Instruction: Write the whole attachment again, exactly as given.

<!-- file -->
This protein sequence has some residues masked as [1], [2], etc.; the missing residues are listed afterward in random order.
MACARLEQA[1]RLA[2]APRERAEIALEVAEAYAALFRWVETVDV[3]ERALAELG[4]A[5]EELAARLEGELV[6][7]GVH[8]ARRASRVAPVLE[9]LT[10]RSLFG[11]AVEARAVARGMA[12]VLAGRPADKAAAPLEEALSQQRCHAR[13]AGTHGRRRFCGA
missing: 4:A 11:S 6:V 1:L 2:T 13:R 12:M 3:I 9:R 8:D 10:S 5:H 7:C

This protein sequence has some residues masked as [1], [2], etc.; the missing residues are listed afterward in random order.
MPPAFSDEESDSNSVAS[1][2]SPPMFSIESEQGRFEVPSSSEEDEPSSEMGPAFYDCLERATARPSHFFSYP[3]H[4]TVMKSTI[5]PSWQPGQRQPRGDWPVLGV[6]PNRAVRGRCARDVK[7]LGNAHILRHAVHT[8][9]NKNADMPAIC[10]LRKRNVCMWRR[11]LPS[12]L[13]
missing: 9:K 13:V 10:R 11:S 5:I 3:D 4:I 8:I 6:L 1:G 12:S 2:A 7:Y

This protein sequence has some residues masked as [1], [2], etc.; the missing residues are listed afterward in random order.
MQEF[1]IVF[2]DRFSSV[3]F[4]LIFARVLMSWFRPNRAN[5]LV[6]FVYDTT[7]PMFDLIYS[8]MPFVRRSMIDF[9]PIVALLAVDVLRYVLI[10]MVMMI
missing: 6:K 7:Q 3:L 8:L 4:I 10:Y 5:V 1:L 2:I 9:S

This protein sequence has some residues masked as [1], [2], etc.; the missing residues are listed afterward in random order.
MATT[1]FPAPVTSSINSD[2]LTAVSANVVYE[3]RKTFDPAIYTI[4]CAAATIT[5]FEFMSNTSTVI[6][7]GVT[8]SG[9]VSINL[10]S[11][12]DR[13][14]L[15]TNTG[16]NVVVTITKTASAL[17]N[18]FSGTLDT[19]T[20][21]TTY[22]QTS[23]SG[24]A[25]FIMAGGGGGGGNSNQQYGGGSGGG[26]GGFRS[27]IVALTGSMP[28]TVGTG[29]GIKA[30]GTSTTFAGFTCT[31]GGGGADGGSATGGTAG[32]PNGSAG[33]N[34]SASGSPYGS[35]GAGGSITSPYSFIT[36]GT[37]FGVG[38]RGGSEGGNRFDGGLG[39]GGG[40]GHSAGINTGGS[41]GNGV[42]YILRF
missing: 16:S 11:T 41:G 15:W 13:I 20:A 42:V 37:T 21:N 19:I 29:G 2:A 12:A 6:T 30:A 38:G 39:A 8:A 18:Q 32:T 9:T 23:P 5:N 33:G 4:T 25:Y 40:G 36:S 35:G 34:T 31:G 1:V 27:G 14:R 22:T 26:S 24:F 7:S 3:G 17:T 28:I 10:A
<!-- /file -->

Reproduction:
This protein sequence has some residues masked as [1], [2], etc.; the missing residues are listed afterward in random order.
MACARLEQA[1]RLA[2]APRERAEIALEVAEAYAALFRWVETVDV[3]ERALAELG[4]A[5]EELAARLEGELV[6][7]GVH[8]ARRASRVAPVLE[9]LT[10]RSLFG[11]AVEARAVARGMA[12]VLAGRPADKAAAPLEEALSQQRCHAR[13]AGTHGRRRFCGA
missing: 4:A 11:S 6:V 1:L 2:T 13:R 12:M 3:I 9:R 8:D 10:S 5:H 7:C

This protein sequence has some residues masked as [1], [2], etc.; the missing residues are listed afterward in random order.
MPPAFSDEESDSNSVAS[1][2]SPPMFSIESEQGRFEVPSSSEEDEPSSEMGPAFYDCLERATARPSHFFSYP[3]H[4]TVMKSTI[5]PSWQPGQRQPRGDWPVLGV[6]PNRAVRGRCARDVK[7]LGNAHILRHAVHT[8][9]NKNADMPAIC[10]LRKRNVCMWRR[11]LPS[12]L[13]
missing: 9:K 13:V 10:R 11:S 5:I 3:D 4:I 8:I 6:L 1:G 12:S 2:A 7:Y

This protein sequence has some residues masked as [1], [2], etc.; the missing residues are listed afterward in random order.
MQEF[1]IVF[2]DRFSSV[3]F[4]LIFARVLMSWFRPNRAN[5]LV[6]FVYDTT[7]PMFDLIYS[8]MPFVRRSMIDF[9]PIVALLAVDVLRYVLI[10]MVMMI
missing: 6:K 7:Q 3:L 8:L 4:I 10:Y 5:V 1:L 2:I 9:S

This protein sequence has some residues masked as [1], [2], etc.; the missing residues are listed afterward in random order.
MATT[1]FPAPVTSSINSD[2]LTAVSANVVYE[3]RKTFDPAIYTI[4]CAAATIT[5]FEFMSNTSTVI[6][7]GVT[8]SG[9]VSINL[10]S[11][12]DR[13][14]L[15]TNTG[16]NVVVTITKTASAL[17]N[18]FSGTLDT[19]T[20][21]TTY[22]QTS[23]SG[24]A[25]FIMAGGGGGGGNSNQQYGGGSGGG[26]GGFRS[27]IVALTGSMP[28]TVGTG[29]GIKA[30]GTSTTFAGFTCT[31]GGGGADGGSATGGTAG[32]PNGSAG[33]N[34]SASGSPYGS[35]GAGGSITSPYSFIT[36]GT[37]FGVG[38]RGGSEGGNRFDGGLG[39]GGG[40]GHSAGINTGGS[41]GNGV[42]YILRF
missing: 16:S 11:T 41:G 15:W 13:I 20:A 42:V 37:T 21:N 19:I 29:G 2:A 12:A 6:T 30:A 38:G 39:A 8:A 18:Q 32:T 9:T 23:P 5:N 33:G 4:T 25:Y 40:G 36:S 35:G 34:T 31:G 1:V 27:G 14:R 22:T 26:S 24:F 7:S 3:G 17:T 28:I 10:A